Plants in the wrong places

Habitat creation projects are plagued with the basic problem of getting the right
plants specified for and supplied. There are cases where plant users:
  • order inappropriate species
  • fail to specify their requirements of native origin plants accurately
  • place unrealistic and too highly specified orders for large quantities of plants
  •  that are unlikely to be available at short notice.
In turn, suppliers may:
  • misinterpret poor specifications
  • supply what is available, and apply substitution clauses in their small print which allows them to do so
  • have great difficulties in meeting a customer's requirements for large plant orders for which very
  • little notice has been given.
The net result is that:
  • the wrong species may be supplied (a hybrid, related species or cultivar that is more widely available than the native)
  • plant users and specifiers fail to get supplied with plants of native or local origin when this is what they wanted
  • cultivars are substituted for native plants (e.g. Fodder Burnet instead of Salad Burnet).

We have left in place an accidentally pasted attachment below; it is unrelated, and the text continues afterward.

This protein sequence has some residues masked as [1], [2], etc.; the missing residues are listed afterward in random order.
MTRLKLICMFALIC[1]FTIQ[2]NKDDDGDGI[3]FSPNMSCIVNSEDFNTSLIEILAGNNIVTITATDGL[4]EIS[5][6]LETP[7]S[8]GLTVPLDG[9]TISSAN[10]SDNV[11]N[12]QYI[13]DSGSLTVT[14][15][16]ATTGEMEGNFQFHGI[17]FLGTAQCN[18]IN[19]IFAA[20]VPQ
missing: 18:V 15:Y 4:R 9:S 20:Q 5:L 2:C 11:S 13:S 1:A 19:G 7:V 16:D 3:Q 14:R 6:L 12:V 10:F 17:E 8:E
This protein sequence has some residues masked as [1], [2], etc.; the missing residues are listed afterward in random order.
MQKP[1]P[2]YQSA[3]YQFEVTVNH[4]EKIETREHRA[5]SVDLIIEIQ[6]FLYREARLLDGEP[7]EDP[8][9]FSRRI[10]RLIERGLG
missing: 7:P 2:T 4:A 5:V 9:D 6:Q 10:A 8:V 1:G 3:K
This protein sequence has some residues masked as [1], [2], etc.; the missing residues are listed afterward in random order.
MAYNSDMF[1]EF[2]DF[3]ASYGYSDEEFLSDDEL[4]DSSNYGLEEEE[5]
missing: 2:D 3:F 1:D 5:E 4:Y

These issues are addressed in greater detail in Flora locale's and other publications in the library.


Flora locale has collated examples of the wrong plants having been used, and submissions are invited to provide more examples, in the hope that similar mistakes will not be repeated.

Crowthorne by-pass, Berkshire 
Polyanthus in the Cotswolds
Hungarian hawthorn
A Yorkshire motorway
The Natural History Museum

If you know of a similar example, send it to info at floralocale.org, remembering to include;

  • details of the place
  • the type of scheme (e.g. road verge seeding)
  • its location (e.g. A33 north of Basingstoke)
  • the species involved
  • what was wrong with the plants (e.g. wrong species, cultivars, inappropriate species, etc.) and any other comments.

Back to Top

Page last modified on Wednesday 20 of June, 2012 22:45:09 BST